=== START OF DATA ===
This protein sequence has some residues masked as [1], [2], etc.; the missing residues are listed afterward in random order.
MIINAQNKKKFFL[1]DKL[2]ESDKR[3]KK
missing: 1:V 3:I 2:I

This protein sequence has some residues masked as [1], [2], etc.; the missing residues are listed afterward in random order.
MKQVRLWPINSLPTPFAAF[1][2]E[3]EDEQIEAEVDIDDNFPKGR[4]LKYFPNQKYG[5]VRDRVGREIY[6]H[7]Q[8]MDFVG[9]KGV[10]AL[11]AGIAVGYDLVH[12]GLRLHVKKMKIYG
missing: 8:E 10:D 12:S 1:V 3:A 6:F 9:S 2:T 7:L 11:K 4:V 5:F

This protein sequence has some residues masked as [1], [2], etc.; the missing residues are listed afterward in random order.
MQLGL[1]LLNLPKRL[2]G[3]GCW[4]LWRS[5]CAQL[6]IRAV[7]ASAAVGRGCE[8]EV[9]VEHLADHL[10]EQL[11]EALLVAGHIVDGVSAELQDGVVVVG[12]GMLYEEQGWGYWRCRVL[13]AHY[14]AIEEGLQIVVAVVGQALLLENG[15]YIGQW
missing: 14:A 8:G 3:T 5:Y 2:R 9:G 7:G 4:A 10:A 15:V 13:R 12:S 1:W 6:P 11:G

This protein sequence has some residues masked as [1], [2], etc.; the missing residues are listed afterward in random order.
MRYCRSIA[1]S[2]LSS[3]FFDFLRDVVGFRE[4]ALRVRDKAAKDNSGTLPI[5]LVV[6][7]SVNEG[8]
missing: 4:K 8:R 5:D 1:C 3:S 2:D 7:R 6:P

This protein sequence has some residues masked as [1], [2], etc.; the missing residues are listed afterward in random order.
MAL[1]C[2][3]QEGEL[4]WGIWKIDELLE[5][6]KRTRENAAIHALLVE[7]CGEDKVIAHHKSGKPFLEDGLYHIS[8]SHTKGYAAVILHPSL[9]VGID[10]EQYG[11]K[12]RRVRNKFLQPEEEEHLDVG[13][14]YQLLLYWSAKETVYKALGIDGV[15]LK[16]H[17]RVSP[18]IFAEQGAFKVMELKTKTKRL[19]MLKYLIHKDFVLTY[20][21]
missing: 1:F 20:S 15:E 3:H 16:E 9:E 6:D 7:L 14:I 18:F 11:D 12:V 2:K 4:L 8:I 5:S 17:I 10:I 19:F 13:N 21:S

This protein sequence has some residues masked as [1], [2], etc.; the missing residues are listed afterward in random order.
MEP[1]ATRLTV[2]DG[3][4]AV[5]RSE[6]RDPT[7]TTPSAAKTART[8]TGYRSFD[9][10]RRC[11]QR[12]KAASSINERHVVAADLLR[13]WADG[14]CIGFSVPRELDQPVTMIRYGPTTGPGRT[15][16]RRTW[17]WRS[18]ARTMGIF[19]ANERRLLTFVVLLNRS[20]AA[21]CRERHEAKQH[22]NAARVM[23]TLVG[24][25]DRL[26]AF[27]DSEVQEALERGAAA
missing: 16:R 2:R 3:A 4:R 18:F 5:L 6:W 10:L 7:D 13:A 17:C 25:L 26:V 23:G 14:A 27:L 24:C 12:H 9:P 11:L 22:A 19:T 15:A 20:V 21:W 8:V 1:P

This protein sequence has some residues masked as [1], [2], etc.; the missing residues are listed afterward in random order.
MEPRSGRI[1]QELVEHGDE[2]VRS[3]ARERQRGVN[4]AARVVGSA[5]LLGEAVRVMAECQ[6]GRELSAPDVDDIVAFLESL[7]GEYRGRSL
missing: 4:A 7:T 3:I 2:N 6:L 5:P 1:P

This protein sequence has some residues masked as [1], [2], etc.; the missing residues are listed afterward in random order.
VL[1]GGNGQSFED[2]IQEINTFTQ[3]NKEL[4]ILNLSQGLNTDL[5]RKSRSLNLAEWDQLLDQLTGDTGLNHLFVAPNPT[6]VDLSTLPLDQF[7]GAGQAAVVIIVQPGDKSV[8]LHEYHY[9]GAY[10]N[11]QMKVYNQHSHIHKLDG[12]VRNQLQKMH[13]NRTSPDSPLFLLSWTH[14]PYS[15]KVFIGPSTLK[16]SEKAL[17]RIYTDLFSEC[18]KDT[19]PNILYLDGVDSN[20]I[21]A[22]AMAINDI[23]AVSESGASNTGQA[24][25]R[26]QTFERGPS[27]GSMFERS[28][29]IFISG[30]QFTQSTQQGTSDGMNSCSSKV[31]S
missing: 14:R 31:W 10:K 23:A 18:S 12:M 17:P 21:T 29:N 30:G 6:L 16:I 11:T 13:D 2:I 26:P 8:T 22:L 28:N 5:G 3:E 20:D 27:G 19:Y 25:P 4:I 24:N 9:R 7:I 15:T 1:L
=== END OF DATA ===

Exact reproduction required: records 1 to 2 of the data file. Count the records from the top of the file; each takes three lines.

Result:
This protein sequence has some residues masked as [1], [2], etc.; the missing residues are listed afterward in random order.
MIINAQNKKKFFL[1]DKL[2]ESDKR[3]KK
missing: 1:V 3:I 2:I

This protein sequence has some residues masked as [1], [2], etc.; the missing residues are listed afterward in random order.
MKQVRLWPINSLPTPFAAF[1][2]E[3]EDEQIEAEVDIDDNFPKGR[4]LKYFPNQKYG[5]VRDRVGREIY[6]H[7]Q[8]MDFVG[9]KGV[10]AL[11]AGIAVGYDLVH[12]GLRLHVKKMKIYG
missing: 8:E 10:D 12:S 1:V 3:A 6:F 9:S 2:T 7:L 11:K 4:V 5:F